讲座-CONTROLLING PHENOLIC HYDRODEOXYGENATION BY TAILORING M-O BOND STRENGTH VIA SPECIFIC CATALYST METAL TYPE AND PARTICLE SIZE SELECTION
发布人: 管理员 发布时间: 2017-06-26 作者: 访问次数: 27
报告题目:CONTROLLING PHENOLIC HYDRODEOXYGENATION BY TAILORING M-O BOND STRENGTH VIA SPECIFIC CATALYST METAL TYPE AND PARTICLE SIZE SELECTION、
报 告 人:Daniel E. Resasco      University of Oklahoma
报告时间:2017年6月28日 周三  15:00
报告地点:实验十六楼110
备注:

CONTROLLING PHENOLIC HYDRODEOXYGENATION BY TAILORING M-O BOND STRENGTH VIA SPECIFIC CATALYST METAL TYPE AND PARTICLE SIZE SELECTION

Daniel E. Resasco

University of Oklahoma, Norman OK 73019 - USA

Elucidating the detailed reaction mechanisms of the hydrodeoxygenation (HDO) of phenolics has been the goal of a number of recent studies due to the importance of this reaction in biomass conversion.Yet, there are aspects of the mechanism that remain unsettled and require further analysis [1-5]. Microkinetic and theoretical studies have been conducted on a series of different metal supported on various oxide supports with varying degrees of reducibility and acidity.Depending on the metal and support used, different mechanisms are operational.Density functional theory (DFT) calculations show that the energy barrier for the direct dehydroxylation of m-cresol over Pt and Pd surfaces (with d-band centers far from the Fermi level) is too high, indicating that this path is unfavorable. Instead, a path via a ketone tautomer that undergoes hydrogenation of the carbonyl group followed by dehydration to form toluene and water is favorable on these noble metals [2, 4]. By contrast, over the more oxophilic Ru or Fe surfaces (d-band center closer to the Fermi level) the direct dehydroxylation of m-cresol becomes more favorable than the tautomerization route [1]. In addition, the selective deactivation of the different types of sites present on the metal catalyst as well as the effect of this deactivation on HDO selectivity have been investigated on a micro-pulse reactor over a series of metal catalysts of varying particle size and simulated with DFT calculations over FCC metal surfaces of varying defect densities.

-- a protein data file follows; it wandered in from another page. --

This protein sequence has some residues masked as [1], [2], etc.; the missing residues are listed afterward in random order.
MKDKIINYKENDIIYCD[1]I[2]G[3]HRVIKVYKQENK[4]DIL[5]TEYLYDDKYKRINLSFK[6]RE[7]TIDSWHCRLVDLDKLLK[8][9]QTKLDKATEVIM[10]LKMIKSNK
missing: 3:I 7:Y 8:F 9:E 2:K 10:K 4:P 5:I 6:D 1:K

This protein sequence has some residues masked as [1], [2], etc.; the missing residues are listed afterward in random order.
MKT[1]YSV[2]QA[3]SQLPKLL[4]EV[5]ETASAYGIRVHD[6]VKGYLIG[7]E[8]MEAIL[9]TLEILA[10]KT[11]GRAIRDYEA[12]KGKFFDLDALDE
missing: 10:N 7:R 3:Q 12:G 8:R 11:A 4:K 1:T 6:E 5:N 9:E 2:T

Anisole is another interesting oxygenated aromatic molecule that represents the methoxy functionalities typically observed in biomass-derived compounds. In a comparative study, it was observed that over Pt and Ru catalysts, both phenol and benzene are the major products in a phenol/benzene ratio that decreases with the level of conversion.By contrast, over Fe, no phenol formation is detected, even at low conversions. The DFT results show that over all the three metal surfaces the dehydrogenation at the –CH3 side group occurs before the C-O bond breaking. This removal of H atoms from the –CH3 group facilitates the activation of the aliphatic Calkyl-O bond. Therefore, it can be concluded that a common intermediate for the three metals is a surface phenoxy and the significant differences between the three metals is related to the reactivity of this surface phenoxy.That is, in agreement with the experiments, it is concluded that, over Pt and Ru, the phenoxy intermediate is hydrogenated to phenol, which in turn, can undergo further HDO to form benzene. In contrast, over Fe, the strong metal oxophilicity makes the direct cleavage of the C-O bond in the surface phenoxy easier than hydrogenation to phenol. Thus, it is predicted that phenol is not formed over iron, but only benzene should be observed as HDO product at all conversion levels, which is also in agreement with the experimental observations.

[1] Q Tan, G Wang, L Nie, J Shabaker, D E. Resasco, ACS Catalysis, 5, 6271–6283, 2015

[2]P M. de Souza, G Jacobs, B H. Davis, T Sooknoi, D E. Resasco, and F B. Noronha, ACS Catal., 5 (2), pp 1318–1329, 2015

[3]X Zhu, L Nie, L L Lobban, R G Mallinson, D E Resasco, Energy & Fuels, 5, 29, 2014

[4]Lei Nie, Daniel E. Resasco, Journal of Catalysis 317, 22–29, 2014

[5] Lei Nie, Priscilla M. de Souza, Fabio Noronha, Wei An, Tawan Sooknoi, Daniel E. Resasco, Journal of Molecular Catalysis 388–389, 47–55 2014

[6] Qiaohua Tan, Gonghua Wang, Alex Long, Arne Dinse, Corneliu Buda, John Shabaker, Daniel E. Resasco, Journal of Catalysis, 347, 102–115, 2017